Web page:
Ed's mom was coming out to take care of Elliot on Sunday (12/12), but he came with us to the pool on Saturday. I thought he would get bored after a few hours, so I only signed up for a few events in the morning.

Foggy lens due to temp change from car to the deck of the pool. :) For contrast, here's Elliot at the same meet last year.

Inevitably, someone scratched though and I ended up staying later and swimming breaststroke on a mixed relay team in mid-afternoon. Our coach "wore" Elliot in his carrier so Ed and I wouldn't have to do a quick handoff during the relays. I wish I had a photo. Elliot loves Coach Rich.

Are these track suits more Royal Tenenbaums or Sue Sylvester?

Ed kindly made this so we could keep track of our events.

Ed and I both swam lots of events, making up for our relative lack of swimming skill with lots of volume. There were a lot fewer people at this meet than at the one we did at Harvard in the spring, so events were much closer together and we didn't have much time to rest. I was hoping to PR in all my events but only did it in the a few (but Ed kept up his streak of PRs).

I was really dragging by the time I got to my last individual event, the 400 IM. My teammates all stood around and cheered for more than 8 minutes as I completed the event at roughly half the pace of the reigning world record holder. Amazingly though, I got first place points, as there were no other women in my age group swimming the 400 IM. I then proceeded to almost miss the final relay, which I didn't realize was right after. Oops! I made it through my part (I think it was a 50 breast).

Everyone on the team contributed great swims and our team was the highest scoring large workout group at the meet!

We celebrated the team's win with the traditional dunking of the head coach.

This award plaque is so shiny that it is illegible. Big Al, the team captain, will be wearing this as a belt buckle at the Minuteman winter party.

Merry Christmas from the Royal Tenenbaums!

Sunday, January 16, 2011

The end of 'cross season

December disappeared -- multiple (minor) illnesses, lots of missed days of work, family visits, holidays, construction on the house... I feel like I'm still trying to get back into my normal routine. I'm finally starting to work on getting caught up with the blog.

First up: the end of 'cross season. I did my last two races, Shedd Park (Lowell) and Sterling, at the end of November. The season continued for a few weeks beyond that, but I was so exhausted that I decided to pull the plug after Sterling. I ended up doing 10 races total.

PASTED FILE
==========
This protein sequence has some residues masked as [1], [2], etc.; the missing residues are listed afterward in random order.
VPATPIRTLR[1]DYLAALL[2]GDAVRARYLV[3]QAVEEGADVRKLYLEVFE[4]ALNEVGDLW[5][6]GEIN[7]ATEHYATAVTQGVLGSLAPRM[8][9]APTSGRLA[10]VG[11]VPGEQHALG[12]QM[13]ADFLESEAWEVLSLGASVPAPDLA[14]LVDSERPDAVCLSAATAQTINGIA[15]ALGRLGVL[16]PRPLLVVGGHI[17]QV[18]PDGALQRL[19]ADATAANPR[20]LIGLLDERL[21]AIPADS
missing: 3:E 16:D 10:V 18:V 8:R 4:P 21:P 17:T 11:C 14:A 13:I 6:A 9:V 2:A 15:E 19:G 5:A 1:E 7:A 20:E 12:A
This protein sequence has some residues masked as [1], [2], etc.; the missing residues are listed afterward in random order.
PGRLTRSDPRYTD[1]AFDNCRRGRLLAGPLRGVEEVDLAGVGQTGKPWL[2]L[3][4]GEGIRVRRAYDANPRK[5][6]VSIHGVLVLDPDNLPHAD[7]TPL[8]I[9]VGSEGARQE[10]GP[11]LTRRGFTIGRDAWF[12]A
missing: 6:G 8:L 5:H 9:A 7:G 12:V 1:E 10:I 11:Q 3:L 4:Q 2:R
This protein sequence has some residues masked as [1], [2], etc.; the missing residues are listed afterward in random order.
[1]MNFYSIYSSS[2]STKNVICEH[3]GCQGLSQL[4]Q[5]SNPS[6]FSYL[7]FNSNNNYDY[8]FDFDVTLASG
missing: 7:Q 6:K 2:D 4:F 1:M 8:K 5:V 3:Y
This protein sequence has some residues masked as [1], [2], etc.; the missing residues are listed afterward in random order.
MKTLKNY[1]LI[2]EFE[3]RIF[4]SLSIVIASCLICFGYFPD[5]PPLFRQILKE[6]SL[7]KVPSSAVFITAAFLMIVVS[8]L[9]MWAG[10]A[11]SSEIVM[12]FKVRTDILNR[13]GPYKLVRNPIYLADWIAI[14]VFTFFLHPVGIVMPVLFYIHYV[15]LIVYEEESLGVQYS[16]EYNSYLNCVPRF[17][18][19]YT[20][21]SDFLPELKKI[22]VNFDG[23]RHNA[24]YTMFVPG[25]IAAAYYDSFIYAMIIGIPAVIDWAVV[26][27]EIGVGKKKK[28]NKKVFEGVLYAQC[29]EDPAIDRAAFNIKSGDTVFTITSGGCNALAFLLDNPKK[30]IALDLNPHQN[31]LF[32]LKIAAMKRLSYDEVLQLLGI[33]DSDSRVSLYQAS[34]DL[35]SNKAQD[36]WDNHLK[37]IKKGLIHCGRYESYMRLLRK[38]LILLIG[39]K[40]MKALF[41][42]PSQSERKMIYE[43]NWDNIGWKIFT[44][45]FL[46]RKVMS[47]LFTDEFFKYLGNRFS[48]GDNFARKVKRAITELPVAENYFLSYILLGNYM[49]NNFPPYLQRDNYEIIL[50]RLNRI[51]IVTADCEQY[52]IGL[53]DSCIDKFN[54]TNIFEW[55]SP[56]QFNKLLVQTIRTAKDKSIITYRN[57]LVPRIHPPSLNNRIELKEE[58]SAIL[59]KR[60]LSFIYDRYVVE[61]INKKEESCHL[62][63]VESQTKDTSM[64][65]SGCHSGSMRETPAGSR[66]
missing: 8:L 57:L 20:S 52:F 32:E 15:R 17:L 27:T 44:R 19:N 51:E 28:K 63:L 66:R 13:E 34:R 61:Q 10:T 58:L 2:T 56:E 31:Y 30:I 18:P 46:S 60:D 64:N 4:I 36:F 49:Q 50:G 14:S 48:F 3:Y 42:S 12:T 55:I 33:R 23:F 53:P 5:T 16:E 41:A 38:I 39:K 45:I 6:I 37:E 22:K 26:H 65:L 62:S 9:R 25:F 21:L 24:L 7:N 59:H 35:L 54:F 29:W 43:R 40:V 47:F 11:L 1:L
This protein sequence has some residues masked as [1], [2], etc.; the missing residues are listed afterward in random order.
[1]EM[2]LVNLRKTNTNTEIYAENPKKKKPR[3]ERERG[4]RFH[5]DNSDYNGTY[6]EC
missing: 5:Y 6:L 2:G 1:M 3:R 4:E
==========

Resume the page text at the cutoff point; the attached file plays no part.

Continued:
The Shedd Park race was a small 1/2/3 race. I hadn't been able to race the previous two weekends (didn't want to travel to Noho and was sick and DNS'd at Plymouth), so I was a bit nervous. I fueled up with a yummy chocolate chip cookie made by my teammate Robert a few minutes before the start.

I felt like I got a decent start on the cinder track, but I soon realized that I was last, as usual. I surprised myself by being able to pull ahead of a few people and rode a clean race to finish 12th out of 15. I think we ended up doing 5 laps. I was so cross-eyed up the very steep hill where my friend Andy (of Waffle Cross) was doing waffle handups (and someone else was doing 4Loco handups) that I couldn't find him.

I almost got the waffle on the 4th lap but didn't quite make it. Fortunately the Wheelworkers had a tent set up so I could get one later.

Here's someone in the men's 1/2/3 field who had more success than I did with the waffles.

The following weekend, I was pre-reged for both days of Sterling. It was a UCI race so I was in the 3/4 field. This tweet pretty much sums up the situation: "Elliot's (maybe?) finally teething, lost the acetaminophen, 1130pm CVS run. Sometimes my mom life is not compatible with my cyclocross life." (Indeed, he was teething.) I ended up skipping the first day but made it out for the second. I got to the venue super early to pre-ride and took note of a blind, unrideable dropoff very soon after the start. Many of the women didn't get a chance to pre-ride so I asked Richard Fries, the announcer, to tell everyone about it. (Yes, I am such a mom now.) He was super accomodating and even walked over to the spot and stood in it. No one crashed there (unlike many of the other fields).

I much prefer the small 1/2/3 races, which afford me lots of personal space. The 3/4 UCI races are more crowded and I get a little tentative at the start. I was not very aggressive off the line and ended up riding near a bunch of women I'd never seen before, so I assumed I was doing pretty poorly. At one point, the Tiny Russian was cheering for me and I smiled. She said, "If you are smiling, you are not riding hard enough!" I moved up a bit in the middle and ended up finishing about where predicted, much to my surprise. I was beyond tired and realized that as much fun as I was having, it was time to stop racing for the season.

I hung around for a while and took photos. The ground was frozen for my race but thawed and got sloppy as the day wore on.

Here's the masters 1/2/3 field going through an especially twisty section.

I ended up racing a lot more this fall than I planned, mostly because of my awesome team. Hup United made it so much fun to be out there almost every weekend. I don't miss road racing much -- I think I got my fill over 11 seasons -- but I can't wait for 'cross next fall!